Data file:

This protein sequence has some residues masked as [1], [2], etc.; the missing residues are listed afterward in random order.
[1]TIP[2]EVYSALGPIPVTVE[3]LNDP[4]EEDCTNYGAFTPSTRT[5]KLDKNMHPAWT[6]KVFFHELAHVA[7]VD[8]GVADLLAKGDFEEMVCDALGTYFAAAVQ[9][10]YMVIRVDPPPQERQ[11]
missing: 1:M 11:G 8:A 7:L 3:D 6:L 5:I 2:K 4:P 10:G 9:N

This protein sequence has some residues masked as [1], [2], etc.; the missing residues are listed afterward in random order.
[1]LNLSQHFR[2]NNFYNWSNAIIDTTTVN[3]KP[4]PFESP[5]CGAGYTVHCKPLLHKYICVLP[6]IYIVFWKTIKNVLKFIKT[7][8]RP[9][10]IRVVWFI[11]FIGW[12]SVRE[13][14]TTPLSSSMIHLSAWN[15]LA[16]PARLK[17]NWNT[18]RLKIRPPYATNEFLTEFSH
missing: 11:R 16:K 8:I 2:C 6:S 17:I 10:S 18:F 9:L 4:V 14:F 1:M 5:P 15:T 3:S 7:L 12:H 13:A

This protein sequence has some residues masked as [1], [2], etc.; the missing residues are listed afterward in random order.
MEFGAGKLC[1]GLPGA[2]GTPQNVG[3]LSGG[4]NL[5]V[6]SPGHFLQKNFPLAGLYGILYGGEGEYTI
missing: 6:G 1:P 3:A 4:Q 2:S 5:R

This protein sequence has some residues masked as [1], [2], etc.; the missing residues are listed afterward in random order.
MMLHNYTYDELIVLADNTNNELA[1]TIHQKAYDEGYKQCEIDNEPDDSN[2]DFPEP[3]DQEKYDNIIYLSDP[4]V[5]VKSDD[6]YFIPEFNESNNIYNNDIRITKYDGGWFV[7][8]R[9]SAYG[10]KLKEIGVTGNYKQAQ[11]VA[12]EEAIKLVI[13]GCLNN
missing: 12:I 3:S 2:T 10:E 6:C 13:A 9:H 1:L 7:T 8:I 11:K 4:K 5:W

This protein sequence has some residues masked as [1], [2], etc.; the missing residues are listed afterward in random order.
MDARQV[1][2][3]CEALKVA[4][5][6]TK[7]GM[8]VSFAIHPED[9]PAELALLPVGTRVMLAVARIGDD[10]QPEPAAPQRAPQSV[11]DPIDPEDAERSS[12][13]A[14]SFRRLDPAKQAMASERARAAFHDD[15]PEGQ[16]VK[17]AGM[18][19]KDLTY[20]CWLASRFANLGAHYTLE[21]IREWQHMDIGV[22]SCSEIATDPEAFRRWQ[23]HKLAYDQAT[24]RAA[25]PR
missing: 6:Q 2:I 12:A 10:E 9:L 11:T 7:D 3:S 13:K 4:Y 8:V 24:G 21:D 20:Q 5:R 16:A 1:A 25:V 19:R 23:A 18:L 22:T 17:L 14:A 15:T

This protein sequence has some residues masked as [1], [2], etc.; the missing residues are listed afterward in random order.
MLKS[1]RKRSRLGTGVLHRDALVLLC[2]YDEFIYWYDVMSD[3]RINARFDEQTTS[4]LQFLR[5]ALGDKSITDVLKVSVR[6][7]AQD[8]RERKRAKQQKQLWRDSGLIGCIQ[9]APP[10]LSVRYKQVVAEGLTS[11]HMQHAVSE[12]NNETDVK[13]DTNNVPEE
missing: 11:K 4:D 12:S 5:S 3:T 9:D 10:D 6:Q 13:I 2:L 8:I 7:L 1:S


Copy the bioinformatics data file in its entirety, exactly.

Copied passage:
This protein sequence has some residues masked as [1], [2], etc.; the missing residues are listed afterward in random order.
[1]TIP[2]EVYSALGPIPVTVE[3]LNDP[4]EEDCTNYGAFTPSTRT[5]KLDKNMHPAWT[6]KVFFHELAHVA[7]VD[8]GVADLLAKGDFEEMVCDALGTYFAAAVQ[9][10]YMVIRVDPPPQERQ[11]
missing: 1:M 11:G 8:A 7:L 3:D 6:L 5:I 2:K 4:P 10:G 9:N

This protein sequence has some residues masked as [1], [2], etc.; the missing residues are listed afterward in random order.
[1]LNLSQHFR[2]NNFYNWSNAIIDTTTVN[3]KP[4]PFESP[5]CGAGYTVHCKPLLHKYICVLP[6]IYIVFWKTIKNVLKFIKT[7][8]RP[9][10]IRVVWFI[11]FIGW[12]SVRE[13][14]TTPLSSSMIHLSAWN[15]LA[16]PARLK[17]NWNT[18]RLKIRPPYATNEFLTEFSH
missing: 11:R 16:K 8:I 2:C 6:S 17:I 10:S 18:F 9:L 4:V 14:F 1:M 5:P 15:T 3:S 7:L 12:H 13:A

This protein sequence has some residues masked as [1], [2], etc.; the missing residues are listed afterward in random order.
MEFGAGKLC[1]GLPGA[2]GTPQNVG[3]LSGG[4]NL[5]V[6]SPGHFLQKNFPLAGLYGILYGGEGEYTI
missing: 6:G 1:P 3:A 4:Q 2:S 5:R

This protein sequence has some residues masked as [1], [2], etc.; the missing residues are listed afterward in random order.
MMLHNYTYDELIVLADNTNNELA[1]TIHQKAYDEGYKQCEIDNEPDDSN[2]DFPEP[3]DQEKYDNIIYLSDP[4]V[5]VKSDD[6]YFIPEFNESNNIYNNDIRITKYDGGWFV[7][8]R[9]SAYG[10]KLKEIGVTGNYKQAQ[11]VA[12]EEAIKLVI[13]GCLNN
missing: 12:I 3:S 2:T 10:E 6:C 13:A 9:H 1:L 7:T 8:I 11:K 4:K 5:W

This protein sequence has some residues masked as [1], [2], etc.; the missing residues are listed afterward in random order.
MDARQV[1][2][3]CEALKVA[4][5][6]TK[7]GM[8]VSFAIHPED[9]PAELALLPVGTRVMLAVARIGDD[10]QPEPAAPQRAPQSV[11]DPIDPEDAERSS[12][13]A[14]SFRRLDPAKQAMASERARAAFHDD[15]PEGQ[16]VK[17]AGM[18][19]KDLTY[20]CWLASRFANLGAHYTLE[21]IREWQHMDIGV[22]SCSEIATDPEAFRRWQ[23]HKLAYDQAT[24]RAA[25]PR
missing: 6:Q 2:I 12:A 10:E 9:L 11:T 7:D 3:S 13:K 4:Y 8:V 24:G 21:D 20:Q 5:R 16:A 1:A 25:V 19:R 23:A 18:L 22:T 17:L 14:A 15:T

This protein sequence has some residues masked as [1], [2], etc.; the missing residues are listed afterward in random order.
MLKS[1]RKRSRLGTGVLHRDALVLLC[2]YDEFIYWYDVMSD[3]RINARFDEQTTS[4]LQFLR[5]ALGDKSITDVLKVSVR[6][7]AQD[8]RERKRAKQQKQLWRDSGLIGCIQ[9]APP[10]LSVRYKQVVAEGLTS[11]HMQHAVSE[12]NNETDVK[13]DTNNVPEE
missing: 11:K 4:D 12:S 5:S 3:T 9:D 10:D 6:Q 13:I 2:L 8:I 7:L 1:S